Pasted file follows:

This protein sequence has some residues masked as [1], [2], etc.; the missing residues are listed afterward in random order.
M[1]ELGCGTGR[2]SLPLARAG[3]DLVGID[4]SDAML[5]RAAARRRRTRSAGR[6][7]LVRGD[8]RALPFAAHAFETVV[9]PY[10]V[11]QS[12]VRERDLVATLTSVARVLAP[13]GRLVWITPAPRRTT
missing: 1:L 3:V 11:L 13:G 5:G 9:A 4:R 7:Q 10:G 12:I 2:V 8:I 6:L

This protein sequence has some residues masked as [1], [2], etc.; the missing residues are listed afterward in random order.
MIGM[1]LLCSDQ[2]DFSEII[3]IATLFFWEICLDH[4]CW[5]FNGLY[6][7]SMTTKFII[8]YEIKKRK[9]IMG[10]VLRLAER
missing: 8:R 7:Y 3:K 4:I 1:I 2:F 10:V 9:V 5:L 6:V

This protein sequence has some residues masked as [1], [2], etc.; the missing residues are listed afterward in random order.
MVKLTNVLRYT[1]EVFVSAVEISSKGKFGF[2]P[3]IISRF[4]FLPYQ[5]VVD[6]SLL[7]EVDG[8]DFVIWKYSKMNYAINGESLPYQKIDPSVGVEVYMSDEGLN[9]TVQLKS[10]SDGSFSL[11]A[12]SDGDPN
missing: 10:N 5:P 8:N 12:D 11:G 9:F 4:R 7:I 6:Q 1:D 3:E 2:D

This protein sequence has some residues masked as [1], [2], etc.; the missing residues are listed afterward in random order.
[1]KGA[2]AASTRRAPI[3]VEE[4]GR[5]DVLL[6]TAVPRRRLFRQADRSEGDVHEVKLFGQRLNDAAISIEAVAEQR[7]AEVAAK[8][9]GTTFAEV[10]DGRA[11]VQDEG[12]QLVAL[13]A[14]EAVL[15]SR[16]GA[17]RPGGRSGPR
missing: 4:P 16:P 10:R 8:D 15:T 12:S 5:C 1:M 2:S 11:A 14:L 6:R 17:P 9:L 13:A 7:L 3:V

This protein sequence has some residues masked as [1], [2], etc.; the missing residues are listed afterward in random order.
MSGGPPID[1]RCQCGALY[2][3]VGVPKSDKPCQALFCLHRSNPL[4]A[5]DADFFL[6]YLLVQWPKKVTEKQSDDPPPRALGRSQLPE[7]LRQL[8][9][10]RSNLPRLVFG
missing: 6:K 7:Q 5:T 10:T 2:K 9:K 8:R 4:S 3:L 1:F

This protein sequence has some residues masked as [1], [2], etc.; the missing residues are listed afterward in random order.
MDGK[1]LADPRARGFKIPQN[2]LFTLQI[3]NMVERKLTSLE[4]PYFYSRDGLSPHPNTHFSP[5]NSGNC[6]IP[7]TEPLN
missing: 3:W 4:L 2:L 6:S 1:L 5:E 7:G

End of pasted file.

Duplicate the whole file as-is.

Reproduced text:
This protein sequence has some residues masked as [1], [2], etc.; the missing residues are listed afterward in random order.
M[1]ELGCGTGR[2]SLPLARAG[3]DLVGID[4]SDAML[5]RAAARRRRTRSAGR[6][7]LVRGD[8]RALPFAAHAFETVV[9]PY[10]V[11]QS[12]VRERDLVATLTSVARVLAP[13]GRLVWITPAPRRTT
missing: 1:L 3:V 11:L 13:G 5:G 9:A 4:R 7:Q 10:G 12:I 2:V 8:I 6:L

This protein sequence has some residues masked as [1], [2], etc.; the missing residues are listed afterward in random order.
MIGM[1]LLCSDQ[2]DFSEII[3]IATLFFWEICLDH[4]CW[5]FNGLY[6][7]SMTTKFII[8]YEIKKRK[9]IMG[10]VLRLAER
missing: 8:R 7:Y 3:K 4:I 1:I 2:F 10:V 9:V 5:L 6:V

This protein sequence has some residues masked as [1], [2], etc.; the missing residues are listed afterward in random order.
MVKLTNVLRYT[1]EVFVSAVEISSKGKFGF[2]P[3]IISRF[4]FLPYQ[5]VVD[6]SLL[7]EVDG[8]DFVIWKYSKMNYAINGESLPYQKIDPSVGVEVYMSDEGLN[9]TVQLKS[10]SDGSFSL[11]A[12]SDGDPN
missing: 10:N 5:P 8:N 12:D 11:G 9:F 4:R 7:I 6:Q 1:D 3:E 2:D

This protein sequence has some residues masked as [1], [2], etc.; the missing residues are listed afterward in random order.
[1]KGA[2]AASTRRAPI[3]VEE[4]GR[5]DVLL[6]TAVPRRRLFRQADRSEGDVHEVKLFGQRLNDAAISIEAVAEQR[7]AEVAAK[8][9]GTTFAEV[10]DGRA[11]VQDEG[12]QLVAL[13]A[14]EAVL[15]SR[16]GA[17]RPGGRSGPR
missing: 4:P 16:P 10:R 8:D 15:T 12:S 5:C 1:M 2:S 11:A 14:L 6:R 17:P 9:L 13:A 7:L 3:V

This protein sequence has some residues masked as [1], [2], etc.; the missing residues are listed afterward in random order.
MSGGPPID[1]RCQCGALY[2][3]VGVPKSDKPCQALFCLHRSNPL[4]A[5]DADFFL[6]YLLVQWPKKVTEKQSDDPPPRALGRSQLPE[7]LRQL[8][9][10]RSNLPRLVFG
missing: 6:K 7:Q 5:T 10:T 2:K 9:K 8:R 4:S 3:L 1:F

This protein sequence has some residues masked as [1], [2], etc.; the missing residues are listed afterward in random order.
MDGK[1]LADPRARGFKIPQN[2]LFTLQI[3]NMVERKLTSLE[4]PYFYSRDGLSPHPNTHFSP[5]NSGNC[6]IP[7]TEPLN
missing: 3:W 4:L 2:L 6:S 1:L 5:E 7:G